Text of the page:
The final steps for the manufacture and testing of the cable harness assembly are depicted in FIGS. 9E and 9F. FIG. 9E, for example, additionally shows the use of the auxiliary cable support to eliminate cable sag during the final termination step. With such support in position, for example, the cable is sheared and advanced into the trailing connector where such connector is terminated (FIG. 9F) to the cable. A final electrical check is performed for short and open circuits, along with a final continuity check. The auxiliary cable support is then pivoted out of a supporting position to free the cable. In the situation of multiple connectors, only the leading module, with the electrical probes inserted into the terminated connector, is securely latched during the cable harness assembly operation. The remaining modules used in the assembly operation are spring loaded. Thus, to free the cable harness assembly from the apparatus, it is only necessary to withdraw such probes and unlatch the leading module. By means to be described hereinafter, it is now possible to move the harness assembly. In any case, at this juncture, the cable has been fully terminated, tested, and ready for transport to the accept/reject station.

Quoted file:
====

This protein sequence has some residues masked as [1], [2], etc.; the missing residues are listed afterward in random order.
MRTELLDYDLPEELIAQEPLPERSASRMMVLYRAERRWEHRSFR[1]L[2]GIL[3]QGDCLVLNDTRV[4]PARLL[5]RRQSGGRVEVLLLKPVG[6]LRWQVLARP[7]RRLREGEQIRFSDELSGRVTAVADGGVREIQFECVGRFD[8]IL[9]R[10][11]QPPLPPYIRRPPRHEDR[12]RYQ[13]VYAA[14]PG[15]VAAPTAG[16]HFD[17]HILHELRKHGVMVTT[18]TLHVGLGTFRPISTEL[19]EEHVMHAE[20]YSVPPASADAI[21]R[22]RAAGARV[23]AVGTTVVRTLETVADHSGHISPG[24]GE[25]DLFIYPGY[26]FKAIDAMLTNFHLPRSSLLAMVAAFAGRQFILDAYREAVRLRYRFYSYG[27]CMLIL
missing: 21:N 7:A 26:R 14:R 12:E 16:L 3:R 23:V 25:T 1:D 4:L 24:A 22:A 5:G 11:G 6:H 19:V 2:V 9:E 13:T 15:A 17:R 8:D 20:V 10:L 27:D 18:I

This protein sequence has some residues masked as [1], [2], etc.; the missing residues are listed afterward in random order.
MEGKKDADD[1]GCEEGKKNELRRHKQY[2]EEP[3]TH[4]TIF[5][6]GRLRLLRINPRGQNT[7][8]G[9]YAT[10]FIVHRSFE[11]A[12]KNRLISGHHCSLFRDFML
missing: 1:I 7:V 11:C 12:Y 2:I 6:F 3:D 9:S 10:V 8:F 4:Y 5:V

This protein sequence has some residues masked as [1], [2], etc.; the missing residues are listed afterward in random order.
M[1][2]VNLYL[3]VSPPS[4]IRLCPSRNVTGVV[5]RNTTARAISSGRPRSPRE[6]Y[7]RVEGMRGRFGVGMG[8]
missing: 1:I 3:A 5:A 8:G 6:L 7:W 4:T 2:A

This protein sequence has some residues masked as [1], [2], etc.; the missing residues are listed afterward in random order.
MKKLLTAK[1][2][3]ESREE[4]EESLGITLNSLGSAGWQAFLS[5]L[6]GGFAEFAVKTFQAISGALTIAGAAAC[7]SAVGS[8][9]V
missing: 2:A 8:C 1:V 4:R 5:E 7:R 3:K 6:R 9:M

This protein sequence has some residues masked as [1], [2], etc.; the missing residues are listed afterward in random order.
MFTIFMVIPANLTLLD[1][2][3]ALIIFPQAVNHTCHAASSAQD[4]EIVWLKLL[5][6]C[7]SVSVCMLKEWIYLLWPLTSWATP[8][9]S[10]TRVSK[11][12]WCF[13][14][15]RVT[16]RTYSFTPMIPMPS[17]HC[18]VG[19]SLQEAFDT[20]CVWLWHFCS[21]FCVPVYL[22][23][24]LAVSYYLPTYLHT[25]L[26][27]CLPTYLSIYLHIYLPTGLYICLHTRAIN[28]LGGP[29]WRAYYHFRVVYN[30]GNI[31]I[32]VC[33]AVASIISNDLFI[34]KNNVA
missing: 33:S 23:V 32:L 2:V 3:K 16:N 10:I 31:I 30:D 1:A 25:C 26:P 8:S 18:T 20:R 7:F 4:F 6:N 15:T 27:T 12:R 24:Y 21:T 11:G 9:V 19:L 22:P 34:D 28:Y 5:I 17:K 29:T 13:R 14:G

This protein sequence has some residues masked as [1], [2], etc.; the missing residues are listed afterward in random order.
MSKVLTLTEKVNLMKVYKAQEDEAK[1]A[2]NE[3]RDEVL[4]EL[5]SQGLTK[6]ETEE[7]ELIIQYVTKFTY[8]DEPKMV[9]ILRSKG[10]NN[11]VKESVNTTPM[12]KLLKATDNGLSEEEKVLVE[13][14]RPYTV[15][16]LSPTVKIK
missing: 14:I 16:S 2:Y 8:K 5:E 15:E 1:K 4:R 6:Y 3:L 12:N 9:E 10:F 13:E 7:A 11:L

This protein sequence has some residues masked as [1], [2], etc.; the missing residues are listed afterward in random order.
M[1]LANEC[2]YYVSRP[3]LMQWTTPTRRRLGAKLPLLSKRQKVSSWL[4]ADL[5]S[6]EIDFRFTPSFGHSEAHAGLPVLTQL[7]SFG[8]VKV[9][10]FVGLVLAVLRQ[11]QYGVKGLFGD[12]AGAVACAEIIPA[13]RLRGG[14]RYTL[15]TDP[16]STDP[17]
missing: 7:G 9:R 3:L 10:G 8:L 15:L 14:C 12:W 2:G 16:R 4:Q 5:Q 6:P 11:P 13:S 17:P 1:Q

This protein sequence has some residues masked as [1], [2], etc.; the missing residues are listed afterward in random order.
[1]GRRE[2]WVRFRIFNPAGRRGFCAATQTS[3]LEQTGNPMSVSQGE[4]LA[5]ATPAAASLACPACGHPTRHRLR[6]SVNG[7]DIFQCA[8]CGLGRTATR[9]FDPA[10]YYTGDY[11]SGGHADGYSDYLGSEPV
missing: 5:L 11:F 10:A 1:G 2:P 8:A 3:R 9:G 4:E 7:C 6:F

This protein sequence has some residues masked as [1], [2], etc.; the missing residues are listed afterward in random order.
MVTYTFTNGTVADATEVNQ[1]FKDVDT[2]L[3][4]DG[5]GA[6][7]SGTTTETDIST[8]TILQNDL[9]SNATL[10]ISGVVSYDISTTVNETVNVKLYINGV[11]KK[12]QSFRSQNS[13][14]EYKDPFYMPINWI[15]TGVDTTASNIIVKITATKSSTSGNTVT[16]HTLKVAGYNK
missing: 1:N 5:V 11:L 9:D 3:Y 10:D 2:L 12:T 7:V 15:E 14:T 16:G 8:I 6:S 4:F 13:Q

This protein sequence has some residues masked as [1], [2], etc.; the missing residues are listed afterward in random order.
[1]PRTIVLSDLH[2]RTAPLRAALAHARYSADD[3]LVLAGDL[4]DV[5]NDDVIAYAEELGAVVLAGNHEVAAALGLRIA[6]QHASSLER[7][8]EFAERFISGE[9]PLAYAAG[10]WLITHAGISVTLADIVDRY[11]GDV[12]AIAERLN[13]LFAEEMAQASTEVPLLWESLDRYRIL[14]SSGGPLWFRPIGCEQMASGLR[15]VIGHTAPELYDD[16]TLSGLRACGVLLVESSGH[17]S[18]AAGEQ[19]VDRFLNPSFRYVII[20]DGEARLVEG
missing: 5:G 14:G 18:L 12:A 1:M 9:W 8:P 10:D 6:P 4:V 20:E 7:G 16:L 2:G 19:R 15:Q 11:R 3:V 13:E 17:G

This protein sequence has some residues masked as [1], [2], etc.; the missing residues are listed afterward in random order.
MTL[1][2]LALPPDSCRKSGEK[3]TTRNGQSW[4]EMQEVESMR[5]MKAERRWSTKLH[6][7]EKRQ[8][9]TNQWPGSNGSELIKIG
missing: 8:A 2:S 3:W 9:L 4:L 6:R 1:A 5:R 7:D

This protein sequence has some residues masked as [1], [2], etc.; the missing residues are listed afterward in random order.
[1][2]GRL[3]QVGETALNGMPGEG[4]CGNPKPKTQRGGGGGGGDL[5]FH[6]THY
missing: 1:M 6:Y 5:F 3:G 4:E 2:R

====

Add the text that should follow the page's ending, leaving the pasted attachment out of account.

In FIG. 9G there is illustrated an ejection unit comprising a number of eject arms 120 that are adapted to sweep the assembled cable out of the modules at the end of the assembly cycle. That is, the connectors of the cable harness assembly are seated in their respective modules and are now free to slip or slide out through the opening thereof used in loading the modules. The arms are adjustable along a shaft/crank assembly 122 which is mounted above the carriage path. A bin, not illustrated, with a cylinder actuated door provides a suitable means for separating acceptable assemblies from rejected ones. After such ejection, the connector modules return to the work station area, as shown in FIG. 9H, to begin the cycle again.
FIG. 10, at the right side thereof, is a simplified schematic of the electrical circuitry for the testing apparatus of this invention. Additionally, a preferred programming sequence is presented describing the operation of this invention.